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Food Safety Tips for Summer Barbecues

Courtesy of ARAcontent
Photo: © Lauri Patterson - iStockphoto

Summer is the season to be outdoors with friends and family at picnics, barbecues and many other events. But the warm weather also brings an increase in foodborne illnesses when food sits out in hot, humid conditions. Make sure your summer party is memorable for reasons other than food poisoning by taking steps to keep food fresh and safe.

Dr. Claudia Fajardo-Lira, spokesperson for the Institute of Food Technologists, says most foodborne bacteria thrive in summer's steamy conditions. "It's critical to protect yourself and your family from foodborne illness like E. coli and salmonella," she says. "Always remember to wash your hands and, if you don't have running water, bring along a water jug, some soap and paper towels; or use hand sanitizer."

Fajardo-Lira suggests following food safety steps recommended by the U.S. Food and Drug Administration:

Get food safely to its destination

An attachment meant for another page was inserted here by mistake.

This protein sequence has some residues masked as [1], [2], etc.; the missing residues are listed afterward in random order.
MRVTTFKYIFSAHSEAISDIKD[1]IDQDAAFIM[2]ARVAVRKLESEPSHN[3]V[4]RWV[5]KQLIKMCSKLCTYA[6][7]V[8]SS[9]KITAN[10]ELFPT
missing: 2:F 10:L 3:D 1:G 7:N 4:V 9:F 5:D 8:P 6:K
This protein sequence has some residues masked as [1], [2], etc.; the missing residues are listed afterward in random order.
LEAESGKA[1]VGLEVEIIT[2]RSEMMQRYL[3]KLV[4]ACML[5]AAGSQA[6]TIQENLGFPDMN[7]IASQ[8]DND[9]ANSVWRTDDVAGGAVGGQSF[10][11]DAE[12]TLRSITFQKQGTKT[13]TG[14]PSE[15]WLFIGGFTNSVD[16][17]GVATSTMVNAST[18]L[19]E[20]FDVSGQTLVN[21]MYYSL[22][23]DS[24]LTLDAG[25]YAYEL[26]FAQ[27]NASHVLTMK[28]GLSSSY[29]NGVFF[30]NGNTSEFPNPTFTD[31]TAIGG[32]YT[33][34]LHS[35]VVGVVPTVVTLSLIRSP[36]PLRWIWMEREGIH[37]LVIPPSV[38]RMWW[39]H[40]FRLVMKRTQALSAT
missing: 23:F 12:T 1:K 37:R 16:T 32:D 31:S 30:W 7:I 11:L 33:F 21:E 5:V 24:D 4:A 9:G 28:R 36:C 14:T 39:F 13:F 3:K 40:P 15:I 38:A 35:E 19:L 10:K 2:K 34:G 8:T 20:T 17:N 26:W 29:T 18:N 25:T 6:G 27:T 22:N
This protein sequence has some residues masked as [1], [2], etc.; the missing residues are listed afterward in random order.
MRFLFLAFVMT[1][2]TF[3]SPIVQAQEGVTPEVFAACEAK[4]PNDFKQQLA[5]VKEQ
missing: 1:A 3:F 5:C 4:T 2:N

• Keep cold food cold and stored at 40 F or below to prevent the growth of bacteria. Use a cooler with ice or frozen gel packs and limit the number of times you open the cooler.

  • Pack beverages and perishable foods in separate coolers.

  • Keep raw meat, seafood and poultry wrapped securely to keep juices from contaminating other foods.

  • Rinse all fresh fruits and vegetables under running water before packing and eating.

Grill to perfection

  • Never marinate foods outdoors or on a kitchen counter. Always marinate in the refrigerator. Do not reuse marinade that has touched raw meat.

  • Cook food thoroughly and use a food thermometer to ensure proper temperature. Steaks and fish should reach 145 F, pork 160 F and poultry and hamburgers 165 F. Shellfish should be closed tightly before cooking and cooked until the shells open.

  • Keep hot food hot by moving finished meats to the side of the grill rack, away from the coals.

  • Do not reuse platters or utensils that have touched raw meat, poultry or seafood.

Keep food out of the "danger zone"

  • Never let your picnic food sit outside in temperatures between 40 F and 90 F for more than two hours. When temperatures are above 90 F, food should not sit out for more than one hour.

  • Discard any food that has been left out for a longer time.

  • Perishable foods can be placed on ice or in a shallow container set in a deep pan filled with ice.

  • Wrap hot food well and place in an insulated container until serving.

For more information about summer food safety visit IFTFoodFacts.org.